Grandma Netta's Red Cabbage

November 17, 2010

Author Notes: My maternal step-grandmother was actually Italian but married my German/Swedish grandfather, whom she met while working in a German restaurant. She had to learn to cook good German and Swedish meals because that was all my grandfather would eat. When I stayed over, she always made me Italian food and him, calves liver and onions.....oh yuck! (Hey, I was 10 at the time.) The 2 things I wish I had begged her to show me how to make were her wonderfully light potato dumplings (which I can still taste today) and her great sauerbraten. I did manage to squirrel away the red cabbage recipe from my Uncle, who still makes it every fall holiday meal. I know there are no onion or apples in this recipe. It is just a simple, light sweet-sour sauced cabbage dish. Here's to you, Grandma Annette, and to whoever gets the bay leaf.....the dishes are all yours. Stockout

Food52 Review: This delicious red cabbage was so simple to prepare—just dump the ingredients in a large pot, cover, and simmer for an hour. The glazing that occurs during the next uncovered phase (about 1/2 hour) not only concentrates the delicate sweet-and-sour flavor, but also creates a nice shine, which prevents the tender cabbage from looking dull on your plate. I didn’t miss the typical additions of apple and onion at all, as there was just the right amount of sweetness from the brown sugar. It’s a set-it-and-forget-it dish, which makes it an ideal holiday side. The Editors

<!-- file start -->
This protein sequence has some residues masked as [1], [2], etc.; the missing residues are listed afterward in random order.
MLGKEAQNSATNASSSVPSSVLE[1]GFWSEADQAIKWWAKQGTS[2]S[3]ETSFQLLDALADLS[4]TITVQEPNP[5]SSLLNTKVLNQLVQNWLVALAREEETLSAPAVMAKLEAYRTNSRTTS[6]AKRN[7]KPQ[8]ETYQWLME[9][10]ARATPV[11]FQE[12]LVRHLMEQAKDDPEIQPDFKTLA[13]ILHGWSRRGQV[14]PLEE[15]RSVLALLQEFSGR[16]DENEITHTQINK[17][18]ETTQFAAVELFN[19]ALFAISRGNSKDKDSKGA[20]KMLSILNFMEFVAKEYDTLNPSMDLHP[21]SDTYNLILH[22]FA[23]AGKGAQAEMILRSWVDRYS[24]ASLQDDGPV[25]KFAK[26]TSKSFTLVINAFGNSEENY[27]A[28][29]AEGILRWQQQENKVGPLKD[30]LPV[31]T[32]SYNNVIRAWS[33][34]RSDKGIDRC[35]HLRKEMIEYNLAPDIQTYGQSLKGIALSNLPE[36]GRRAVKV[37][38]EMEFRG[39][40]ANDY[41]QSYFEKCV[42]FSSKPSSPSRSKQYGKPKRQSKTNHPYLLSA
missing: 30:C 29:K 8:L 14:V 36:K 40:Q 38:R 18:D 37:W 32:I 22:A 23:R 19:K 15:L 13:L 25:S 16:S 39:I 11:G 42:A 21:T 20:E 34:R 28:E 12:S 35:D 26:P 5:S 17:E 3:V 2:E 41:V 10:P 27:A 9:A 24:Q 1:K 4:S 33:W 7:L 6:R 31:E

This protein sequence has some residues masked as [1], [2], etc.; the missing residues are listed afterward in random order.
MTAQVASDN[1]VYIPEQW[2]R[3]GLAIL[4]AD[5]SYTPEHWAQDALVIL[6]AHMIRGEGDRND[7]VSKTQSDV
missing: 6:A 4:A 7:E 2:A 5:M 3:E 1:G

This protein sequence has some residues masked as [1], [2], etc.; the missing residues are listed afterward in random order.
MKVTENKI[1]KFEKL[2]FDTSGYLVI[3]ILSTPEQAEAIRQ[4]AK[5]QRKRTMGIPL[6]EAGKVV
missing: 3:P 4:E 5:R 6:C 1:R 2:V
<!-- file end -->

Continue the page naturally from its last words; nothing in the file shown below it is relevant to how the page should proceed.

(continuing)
Serves: 6 to 8

Ingredients

  • 1 large head red cabbage (about 2 pounds)
  • 1/2 stick unsalted butter (4 tablespoons)
  • 1/2 cup apple cider vinegar
  • 1/2 cup dark brown sugar
  • 1 1/2 cups vegetable stock (or chicken)
  • 1/2 cup good stout beer
  • 2 bay leaves
  • Salt & pepper to taste
In This Recipe

Directions

  1. Quarter, core, and chop cabbage into 1/4-inch slices. Place all ingredients into a large 5-quart stockpot and simmer, covered, for 1 hour.
  2. After 1 hour, uncover, and simmer until liquid is almost all gone and the cabbage is glazed.

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